Traineeship FAQs

Traineeship FAQS

Are there any costs involved?

There are few costs involved, however JTL pays for the trainee travel expenses, safety boots and overalls. Employers are required to provide hard hat, gloves and goggles, as per the Health and Safety at Work Act.

Are traineeships recognised and respected by professional employers?

Yes, they are, and more and more people are cottoning on to their potential. Several companies are now using traineeships as part of their recruitment process, and they have found them to be very successful.

Do I get a certificate or some form of accreditation for completing a traineeship?

This is, at present, an unaccredited programme. However, the individuals who take part will gain a work experience ECS card to support their work experience placement. They will also receive a JTL certificate outlining the learning they have completed.

Can a traineeship help me move onto an apprenticeship afterwards?

Yes, we aim to help all of our trainees to progress onto an apprenticeship or a job, once their traineeship comes to an end. The employers we work with are looking to take on apprentices, and many see traineeships as something of an extended interview process.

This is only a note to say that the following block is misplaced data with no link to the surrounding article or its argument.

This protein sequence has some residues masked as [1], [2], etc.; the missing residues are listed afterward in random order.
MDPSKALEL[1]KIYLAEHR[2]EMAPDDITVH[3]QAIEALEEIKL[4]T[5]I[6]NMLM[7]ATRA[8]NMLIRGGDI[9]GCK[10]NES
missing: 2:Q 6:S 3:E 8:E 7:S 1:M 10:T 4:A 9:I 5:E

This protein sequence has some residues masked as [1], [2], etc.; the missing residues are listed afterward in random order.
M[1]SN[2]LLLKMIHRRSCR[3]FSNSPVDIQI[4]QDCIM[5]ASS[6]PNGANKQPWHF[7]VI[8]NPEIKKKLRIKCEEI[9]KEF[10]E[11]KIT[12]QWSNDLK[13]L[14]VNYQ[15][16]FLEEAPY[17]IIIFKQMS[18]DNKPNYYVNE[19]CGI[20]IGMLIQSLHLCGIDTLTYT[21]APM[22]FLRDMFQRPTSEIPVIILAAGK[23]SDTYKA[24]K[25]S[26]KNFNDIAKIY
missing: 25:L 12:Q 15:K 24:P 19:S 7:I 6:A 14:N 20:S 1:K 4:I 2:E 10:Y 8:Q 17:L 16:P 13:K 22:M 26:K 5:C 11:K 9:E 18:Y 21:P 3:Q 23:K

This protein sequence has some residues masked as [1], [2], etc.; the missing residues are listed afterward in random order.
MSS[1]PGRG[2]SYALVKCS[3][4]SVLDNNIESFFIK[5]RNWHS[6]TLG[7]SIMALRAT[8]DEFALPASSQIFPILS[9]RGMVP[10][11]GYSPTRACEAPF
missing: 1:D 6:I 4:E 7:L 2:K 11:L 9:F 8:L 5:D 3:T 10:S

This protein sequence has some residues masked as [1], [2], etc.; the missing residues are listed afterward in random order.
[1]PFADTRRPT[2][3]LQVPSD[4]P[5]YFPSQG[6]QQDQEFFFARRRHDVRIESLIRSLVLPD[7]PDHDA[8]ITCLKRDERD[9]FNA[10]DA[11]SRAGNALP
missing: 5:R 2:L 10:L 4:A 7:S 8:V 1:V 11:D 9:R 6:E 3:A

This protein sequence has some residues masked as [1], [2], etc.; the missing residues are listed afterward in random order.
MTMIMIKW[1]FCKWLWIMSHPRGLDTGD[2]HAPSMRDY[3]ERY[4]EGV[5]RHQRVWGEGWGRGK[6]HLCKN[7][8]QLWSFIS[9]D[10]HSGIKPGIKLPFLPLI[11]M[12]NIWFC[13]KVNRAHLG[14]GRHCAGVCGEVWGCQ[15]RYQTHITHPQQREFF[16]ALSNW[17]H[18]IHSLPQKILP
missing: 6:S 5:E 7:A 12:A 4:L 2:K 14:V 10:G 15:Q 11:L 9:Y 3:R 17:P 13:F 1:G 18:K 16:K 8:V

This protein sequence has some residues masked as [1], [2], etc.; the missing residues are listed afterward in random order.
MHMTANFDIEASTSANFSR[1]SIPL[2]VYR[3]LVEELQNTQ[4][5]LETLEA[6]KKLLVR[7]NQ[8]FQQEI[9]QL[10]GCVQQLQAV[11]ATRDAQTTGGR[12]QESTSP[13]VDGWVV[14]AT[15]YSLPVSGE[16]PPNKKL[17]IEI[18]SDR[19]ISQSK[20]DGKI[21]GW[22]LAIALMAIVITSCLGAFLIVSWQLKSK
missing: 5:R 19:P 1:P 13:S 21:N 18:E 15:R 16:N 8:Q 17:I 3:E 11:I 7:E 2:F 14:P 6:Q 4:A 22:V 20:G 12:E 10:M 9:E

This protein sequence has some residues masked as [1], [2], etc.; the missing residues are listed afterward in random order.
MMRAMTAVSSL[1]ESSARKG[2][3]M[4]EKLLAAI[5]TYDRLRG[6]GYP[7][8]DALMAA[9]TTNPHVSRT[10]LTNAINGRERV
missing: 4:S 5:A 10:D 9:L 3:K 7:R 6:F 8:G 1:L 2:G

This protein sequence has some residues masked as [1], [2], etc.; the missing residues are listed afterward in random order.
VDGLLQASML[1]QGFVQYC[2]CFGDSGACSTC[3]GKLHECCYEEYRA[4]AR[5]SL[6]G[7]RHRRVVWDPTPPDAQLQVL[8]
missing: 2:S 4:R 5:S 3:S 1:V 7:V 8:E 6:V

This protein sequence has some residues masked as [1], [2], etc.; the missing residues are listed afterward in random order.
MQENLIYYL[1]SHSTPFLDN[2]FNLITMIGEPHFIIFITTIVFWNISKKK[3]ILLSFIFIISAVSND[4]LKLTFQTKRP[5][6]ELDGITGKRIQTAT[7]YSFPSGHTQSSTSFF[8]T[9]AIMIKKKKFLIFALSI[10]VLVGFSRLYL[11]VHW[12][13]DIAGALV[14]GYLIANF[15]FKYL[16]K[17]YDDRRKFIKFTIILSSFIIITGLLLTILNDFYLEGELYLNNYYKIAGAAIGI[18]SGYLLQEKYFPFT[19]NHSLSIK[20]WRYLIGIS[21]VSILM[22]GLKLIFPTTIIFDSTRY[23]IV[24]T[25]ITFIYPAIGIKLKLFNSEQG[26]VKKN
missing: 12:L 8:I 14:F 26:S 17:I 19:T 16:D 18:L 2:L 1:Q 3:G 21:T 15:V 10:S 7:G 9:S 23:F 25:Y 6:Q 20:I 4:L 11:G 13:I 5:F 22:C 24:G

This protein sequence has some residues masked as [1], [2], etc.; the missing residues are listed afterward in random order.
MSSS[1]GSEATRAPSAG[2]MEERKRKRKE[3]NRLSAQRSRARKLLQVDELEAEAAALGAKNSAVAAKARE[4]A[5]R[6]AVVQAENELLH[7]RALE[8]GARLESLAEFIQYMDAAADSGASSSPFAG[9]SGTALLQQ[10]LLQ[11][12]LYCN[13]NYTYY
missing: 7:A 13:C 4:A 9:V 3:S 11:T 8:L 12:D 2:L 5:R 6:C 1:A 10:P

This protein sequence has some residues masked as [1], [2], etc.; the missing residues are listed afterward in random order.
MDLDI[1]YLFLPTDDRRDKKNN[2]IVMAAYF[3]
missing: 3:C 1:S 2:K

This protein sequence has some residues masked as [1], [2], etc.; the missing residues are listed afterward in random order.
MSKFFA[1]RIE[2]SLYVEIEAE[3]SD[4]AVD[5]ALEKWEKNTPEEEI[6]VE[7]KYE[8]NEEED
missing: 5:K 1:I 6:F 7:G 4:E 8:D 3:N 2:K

What sort of industries can a traineeship lead to opportunities in?

The short answer is any industry. Though JTL currently only provide apprenticeships in the BSE (Building Services Engineering) sector, the skills learned in the classroom and on the work experience are transferable to a whole range of industries.

How does a traineeship differ from an apprenticeship?

A traineeship is a pre-apprenticeship programme that aims to give learners an insight into the industry. It also provides work experience, employability skills and functional skills. Though it is unpaid, a trainee will have their travel expenses and PPE (Personal Protective Equipment) provided. It is a short programme, usually taking place over a 10 to 16 week period, compared to an apprenticeship, which usually lasts for four years, with one day a week spent in college, and the other four days in work. Apprentices are paid at least the minimum apprenticeship wage.